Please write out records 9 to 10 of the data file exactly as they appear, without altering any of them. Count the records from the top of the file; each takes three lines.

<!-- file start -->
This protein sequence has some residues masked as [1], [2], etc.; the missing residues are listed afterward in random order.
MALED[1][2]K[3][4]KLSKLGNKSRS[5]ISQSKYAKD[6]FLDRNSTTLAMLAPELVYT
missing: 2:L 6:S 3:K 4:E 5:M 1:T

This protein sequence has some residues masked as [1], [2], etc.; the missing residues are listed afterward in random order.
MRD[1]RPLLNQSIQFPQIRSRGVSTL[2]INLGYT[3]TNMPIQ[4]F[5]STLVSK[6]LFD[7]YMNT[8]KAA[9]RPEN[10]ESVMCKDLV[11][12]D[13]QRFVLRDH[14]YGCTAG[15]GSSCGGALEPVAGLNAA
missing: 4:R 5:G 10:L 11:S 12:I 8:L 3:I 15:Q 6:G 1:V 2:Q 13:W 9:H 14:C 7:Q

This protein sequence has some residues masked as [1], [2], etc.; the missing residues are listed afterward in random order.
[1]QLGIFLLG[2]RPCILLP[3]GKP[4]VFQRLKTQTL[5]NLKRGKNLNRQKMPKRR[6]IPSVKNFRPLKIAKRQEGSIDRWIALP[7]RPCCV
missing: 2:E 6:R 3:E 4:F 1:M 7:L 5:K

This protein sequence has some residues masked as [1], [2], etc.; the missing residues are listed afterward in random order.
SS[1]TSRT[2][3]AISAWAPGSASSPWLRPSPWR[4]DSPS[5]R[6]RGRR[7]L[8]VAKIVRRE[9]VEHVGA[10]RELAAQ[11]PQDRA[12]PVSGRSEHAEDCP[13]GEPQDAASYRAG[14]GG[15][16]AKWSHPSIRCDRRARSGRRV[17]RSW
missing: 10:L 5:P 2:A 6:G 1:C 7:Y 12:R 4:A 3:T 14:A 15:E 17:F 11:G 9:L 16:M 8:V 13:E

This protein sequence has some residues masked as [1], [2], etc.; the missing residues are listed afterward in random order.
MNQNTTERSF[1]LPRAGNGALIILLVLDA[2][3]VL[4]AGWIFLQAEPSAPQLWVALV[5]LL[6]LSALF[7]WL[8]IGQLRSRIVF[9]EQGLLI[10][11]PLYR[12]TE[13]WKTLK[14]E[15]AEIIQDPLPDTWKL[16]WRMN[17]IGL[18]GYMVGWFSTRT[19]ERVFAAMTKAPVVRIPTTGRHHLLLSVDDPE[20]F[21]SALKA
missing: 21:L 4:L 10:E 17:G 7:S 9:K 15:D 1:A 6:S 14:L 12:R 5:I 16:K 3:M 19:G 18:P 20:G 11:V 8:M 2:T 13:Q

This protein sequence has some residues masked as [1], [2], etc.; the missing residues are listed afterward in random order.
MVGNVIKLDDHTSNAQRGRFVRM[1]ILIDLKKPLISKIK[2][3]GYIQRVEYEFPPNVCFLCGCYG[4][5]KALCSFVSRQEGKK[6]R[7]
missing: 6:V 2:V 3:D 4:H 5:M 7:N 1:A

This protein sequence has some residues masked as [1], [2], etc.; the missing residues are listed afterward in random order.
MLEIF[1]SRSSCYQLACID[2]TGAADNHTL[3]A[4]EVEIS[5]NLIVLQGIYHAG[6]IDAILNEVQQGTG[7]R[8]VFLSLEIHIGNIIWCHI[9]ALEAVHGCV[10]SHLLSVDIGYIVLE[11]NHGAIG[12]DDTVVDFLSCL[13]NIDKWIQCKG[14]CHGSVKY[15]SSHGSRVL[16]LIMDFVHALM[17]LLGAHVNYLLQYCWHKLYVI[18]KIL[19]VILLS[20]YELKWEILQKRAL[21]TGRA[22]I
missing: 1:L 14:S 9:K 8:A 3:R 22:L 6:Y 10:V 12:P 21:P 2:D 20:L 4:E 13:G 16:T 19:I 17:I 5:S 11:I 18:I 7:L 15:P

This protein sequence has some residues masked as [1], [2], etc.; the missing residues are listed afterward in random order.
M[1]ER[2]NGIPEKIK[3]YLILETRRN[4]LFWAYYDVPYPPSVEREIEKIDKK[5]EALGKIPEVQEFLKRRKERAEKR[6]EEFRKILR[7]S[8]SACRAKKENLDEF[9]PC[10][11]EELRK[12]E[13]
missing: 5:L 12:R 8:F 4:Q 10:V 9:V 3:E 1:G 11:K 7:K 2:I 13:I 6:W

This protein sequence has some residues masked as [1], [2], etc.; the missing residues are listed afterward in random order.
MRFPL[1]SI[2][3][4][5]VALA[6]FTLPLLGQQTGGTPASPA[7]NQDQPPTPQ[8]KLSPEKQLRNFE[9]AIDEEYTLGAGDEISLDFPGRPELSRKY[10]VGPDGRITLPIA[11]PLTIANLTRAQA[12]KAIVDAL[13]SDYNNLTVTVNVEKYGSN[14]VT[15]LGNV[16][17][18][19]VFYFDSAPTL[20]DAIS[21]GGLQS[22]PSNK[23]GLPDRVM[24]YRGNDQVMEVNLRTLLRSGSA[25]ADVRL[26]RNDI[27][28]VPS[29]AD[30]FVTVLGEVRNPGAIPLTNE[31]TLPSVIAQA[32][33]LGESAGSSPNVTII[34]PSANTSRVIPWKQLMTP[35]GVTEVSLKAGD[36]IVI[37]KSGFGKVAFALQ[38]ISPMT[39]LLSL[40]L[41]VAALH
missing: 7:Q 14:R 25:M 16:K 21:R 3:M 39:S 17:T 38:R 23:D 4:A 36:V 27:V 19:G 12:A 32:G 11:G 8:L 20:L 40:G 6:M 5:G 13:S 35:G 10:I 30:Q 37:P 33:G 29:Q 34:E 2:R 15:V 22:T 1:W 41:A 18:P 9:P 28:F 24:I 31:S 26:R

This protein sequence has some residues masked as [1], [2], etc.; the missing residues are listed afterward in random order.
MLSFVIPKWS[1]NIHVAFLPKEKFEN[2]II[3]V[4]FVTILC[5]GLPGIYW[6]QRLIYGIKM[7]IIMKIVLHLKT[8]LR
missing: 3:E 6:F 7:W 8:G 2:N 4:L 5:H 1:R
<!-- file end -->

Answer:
This protein sequence has some residues masked as [1], [2], etc.; the missing residues are listed afterward in random order.
MRFPL[1]SI[2][3][4][5]VALA[6]FTLPLLGQQTGGTPASPA[7]NQDQPPTPQ[8]KLSPEKQLRNFE[9]AIDEEYTLGAGDEISLDFPGRPELSRKY[10]VGPDGRITLPIA[11]PLTIANLTRAQA[12]KAIVDAL[13]SDYNNLTVTVNVEKYGSN[14]VT[15]LGNV[16][17][18][19]VFYFDSAPTL[20]DAIS[21]GGLQS[22]PSNK[23]GLPDRVM[24]YRGNDQVMEVNLRTLLRSGSA[25]ADVRL[26]RNDI[27][28]VPS[29]AD[30]FVTVLGEVRNPGAIPLTNE[31]TLPSVIAQA[32][33]LGESAGSSPNVTII[34]PSANTSRVIPWKQLMTP[35]GVTEVSLKAGD[36]IVI[37]KSGFGKVAFALQ[38]ISPMT[39]LLSL[40]L[41]VAALH
missing: 7:Q 14:R 25:M 16:K 21:R 3:M 39:S 17:T 38:R 23:D 4:A 36:V 27:V 19:G 12:A 32:G 11:G 8:L 20:L 40:G 6:M 5:G 13:S 35:G 10:I 30:Q 37:P 33:G 29:Q 34:E 2:R 15:V 22:T 1:W 41:A 18:P 9:P 28:F 24:I 31:S 26:R

This protein sequence has some residues masked as [1], [2], etc.; the missing residues are listed afterward in random order.
MLSFVIPKWS[1]NIHVAFLPKEKFEN[2]II[3]V[4]FVTILC[5]GLPGIYW[6]QRLIYGIKM[7]IIMKIVLHLKT[8]LR
missing: 3:E 6:F 7:W 8:G 2:N 4:L 5:H 1:R